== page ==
So why. Why is this book so amazing?

I found the book amazing based on this one little phrase that has stuck with me since I read this in August of 2017 and that phrase is

Who is in charge - the thinker or the thought?

The book is 288 pages so there is clearly more to what she is writing than that. But if you read it and you only get one thing out of it I hope its that idea. The concept that your thoughts are not real. They are just thoughts and you could just as easily have a different thought, which is proof they aren't real. So if they aren't real - then they aren't in charge. You are in charge.

There are thoughts running through your head every day all day

  • "I don't belong here" - not real

  • "I am a failure" - not real

  • "I am amazing" - also not real (it goes both ways)

So if those thoughts aren't real, especially the negative ones, what does that mean for us (for me as I read this book).

It meant I could re-write the narrative of my life that was running through my head. If the thoughts weren't real then I had the power to choose a different thought. If neither were going to be real I might as well choose the one that serves me best.

I choose "I belong here" over "I don't belong here" because choosing the thought that I belong grounds me in this world and enables me to do the work I want to do.

I choose "My work is good" over "My work is not good enough" because choosing that through keeps me going in the work I want to do.

It also means you can re-write the negative narratives in your brain as well. You can choose different thoughts and in choosing those different thoughts you can have a different outcome. Believing in your work, your art, your creativity will keep you going. And in the creation of work, whatever that may be, keeping going is the only metric of success.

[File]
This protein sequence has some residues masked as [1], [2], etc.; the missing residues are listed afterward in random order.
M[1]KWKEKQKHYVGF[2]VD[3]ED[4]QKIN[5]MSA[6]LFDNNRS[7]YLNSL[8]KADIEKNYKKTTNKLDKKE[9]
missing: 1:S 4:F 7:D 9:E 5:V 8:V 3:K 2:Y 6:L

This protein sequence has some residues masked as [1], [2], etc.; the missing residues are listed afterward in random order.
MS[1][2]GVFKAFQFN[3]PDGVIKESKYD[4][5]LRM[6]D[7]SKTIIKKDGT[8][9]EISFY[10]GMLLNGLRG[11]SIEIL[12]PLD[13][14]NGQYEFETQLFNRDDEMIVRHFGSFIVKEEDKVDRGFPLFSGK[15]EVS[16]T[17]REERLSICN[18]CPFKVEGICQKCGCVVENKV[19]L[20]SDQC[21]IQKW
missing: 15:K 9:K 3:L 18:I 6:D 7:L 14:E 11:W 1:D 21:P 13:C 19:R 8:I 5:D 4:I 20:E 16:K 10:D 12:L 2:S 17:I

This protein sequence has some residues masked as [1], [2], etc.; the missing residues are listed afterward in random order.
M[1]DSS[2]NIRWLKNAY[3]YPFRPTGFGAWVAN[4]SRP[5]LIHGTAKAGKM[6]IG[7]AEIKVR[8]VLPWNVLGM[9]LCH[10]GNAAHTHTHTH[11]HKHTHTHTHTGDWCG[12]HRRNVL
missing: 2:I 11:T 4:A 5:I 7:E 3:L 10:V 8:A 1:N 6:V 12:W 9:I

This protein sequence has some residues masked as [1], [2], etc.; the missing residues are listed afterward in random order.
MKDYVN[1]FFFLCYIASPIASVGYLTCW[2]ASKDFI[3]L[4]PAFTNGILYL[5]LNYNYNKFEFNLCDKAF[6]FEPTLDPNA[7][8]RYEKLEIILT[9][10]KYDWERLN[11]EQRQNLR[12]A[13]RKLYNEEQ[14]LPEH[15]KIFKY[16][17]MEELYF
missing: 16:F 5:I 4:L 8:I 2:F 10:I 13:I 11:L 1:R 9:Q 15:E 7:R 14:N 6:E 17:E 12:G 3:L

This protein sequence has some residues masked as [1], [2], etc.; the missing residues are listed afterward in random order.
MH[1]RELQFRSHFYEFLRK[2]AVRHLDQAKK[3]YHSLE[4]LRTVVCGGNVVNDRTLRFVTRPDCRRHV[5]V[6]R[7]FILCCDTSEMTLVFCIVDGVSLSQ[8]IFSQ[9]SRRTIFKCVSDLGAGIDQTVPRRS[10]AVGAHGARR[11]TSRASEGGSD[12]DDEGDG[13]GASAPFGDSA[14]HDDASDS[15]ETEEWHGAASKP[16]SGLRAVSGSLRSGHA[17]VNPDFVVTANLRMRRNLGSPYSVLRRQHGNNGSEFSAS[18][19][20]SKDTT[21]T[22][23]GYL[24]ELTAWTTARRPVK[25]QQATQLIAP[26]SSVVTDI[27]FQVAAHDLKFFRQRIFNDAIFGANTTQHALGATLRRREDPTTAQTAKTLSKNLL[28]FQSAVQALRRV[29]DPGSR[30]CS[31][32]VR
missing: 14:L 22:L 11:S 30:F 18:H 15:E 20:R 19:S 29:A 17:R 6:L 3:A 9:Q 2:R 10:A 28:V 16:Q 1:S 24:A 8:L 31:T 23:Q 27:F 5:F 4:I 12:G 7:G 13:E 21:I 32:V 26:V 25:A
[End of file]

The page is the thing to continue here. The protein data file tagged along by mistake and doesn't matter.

Just keep going. It's in the work where you find the answers.

With art or any work we choose to undertake, most of what you have to do is show up.

So if you find yourself with a narrative you aren't happy with I encourage you to try this book. In addition to the mantra I mentioned above you will find some other gems!


If you are interested in more on the book here is the official book summary and some places you can learn more.

Summary: The way we navigate our inner world – our everyday thoughts, emotions, and self-stories – is the single most important determinant of our life success. It drives our actions, careers, relationships, happiness, health; everything. For example: Do we let our self-doubts, failings, shame, fear, or anger hold us back? Can we be determined, persevering toward key life goals, but just as importantly, have the insight and courage to recognize when these goals are not serving us, and adapt?